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July 13 — Safety aspects of the ignition-switch defect in some General Motors Corp. cars led a federal appeals court to reverse a bankruptcy court as to how the company's 2009 bankruptcy sale affected some plaintiffs' claims ( In re Motors Liquidation Co. (Elliott v. Gen. Motors LLC), 2016 BL 224458, 2d Cir., No. 15-2844-bk(L), 7/13/16 ).
The problem allegedly caused vehicles to lose power and stall while in motion, disabling power features and air bags.
The plaintiffs might have had leverage to obtain “accommodations” had GM disclosed the defect, and had they been given direct notice of the bankruptcy proceedings and an opportunity to be heard at the time of the sale, the U.S. Court of Appeals for the Second Circuit said in a July 13 opinion (see related story).
That leverage could have included the threat of litigation during the bankruptcy proceedings which could have opened up the company to the possibility of more daily and weekly costs tied to a delayed sale, the Second Circuit said in an opinion by Judge Denny Chin.
State attorneys general were able to persuade the new company to take responsibility for “Lemon Law” claims in negotiations leading up to the sale, the court said.
The potentially different outcome meant the lack of direct notice harmed plaintiffs who allegedly suffered personal injury or economic loss due to the ignition-switch defect, the appeals court said, reinstating those claims.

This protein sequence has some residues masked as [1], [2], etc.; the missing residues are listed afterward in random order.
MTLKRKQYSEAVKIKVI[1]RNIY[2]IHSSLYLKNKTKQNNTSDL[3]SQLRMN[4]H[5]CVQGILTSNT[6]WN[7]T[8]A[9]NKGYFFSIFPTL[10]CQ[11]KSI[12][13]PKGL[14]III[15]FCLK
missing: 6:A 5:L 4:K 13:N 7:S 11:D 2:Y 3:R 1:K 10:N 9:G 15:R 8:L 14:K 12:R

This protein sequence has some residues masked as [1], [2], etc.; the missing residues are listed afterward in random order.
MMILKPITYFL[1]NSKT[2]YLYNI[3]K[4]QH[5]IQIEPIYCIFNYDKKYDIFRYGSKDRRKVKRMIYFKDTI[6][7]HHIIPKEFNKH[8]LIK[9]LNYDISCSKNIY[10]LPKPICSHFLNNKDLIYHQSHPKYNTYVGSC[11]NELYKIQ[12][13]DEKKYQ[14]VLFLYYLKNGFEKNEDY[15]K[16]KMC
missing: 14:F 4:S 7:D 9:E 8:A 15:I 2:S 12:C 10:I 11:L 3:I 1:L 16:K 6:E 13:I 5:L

Evidence in the record, including a report for GM by attorney Anton Valukas, showed that GM knew, or “surely” should have known, about the ignition-switch defect, the court said.
The court sent claims by plaintiffs alleging injuries from other defects—not the ignition-switch problems—back to the U.S. Bankruptcy Court for the Southern District of New York for more development of facts about GM's knowledge of the defects at the time of the sale.
The lower court left GM's bankruptcy shield largely intact in an April 2015 decision (43 PSLR 499, 4/20/15).
The Second Circuit also addressed a question of bankruptcy law that could have implications in other cases. The successor-liability claims that the bankruptcy court deemed barred against the post-bankruptcy “New GM” under a provision of the sale contract must still qualify as “claims” under Chapter 11 of the Bankruptcy Code, the court said.
Such claims involve a right to payment that arose before the filing of the bankruptcy petition, the Second Circuit said.
It applied that principle, reversing the bankruptcy court's determination about one group of plaintiffs. The lower court said that New GM was immunized against claims by people who bought “Old GM” cars secondhand after the bankruptcy sale.
But the Second Circuit said the used-car purchasers weren't covered under the immunizing language of the bankruptcy sale order. Old GM had no contact or relationship with those plaintiffs, the appeals court said.
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The opinion is available at http://www.bloomberglaw.com/public/document/Elliott_v_Gen_Motors_LLC_In_re_Motors_Liquidation_Co_No_152844bkL.
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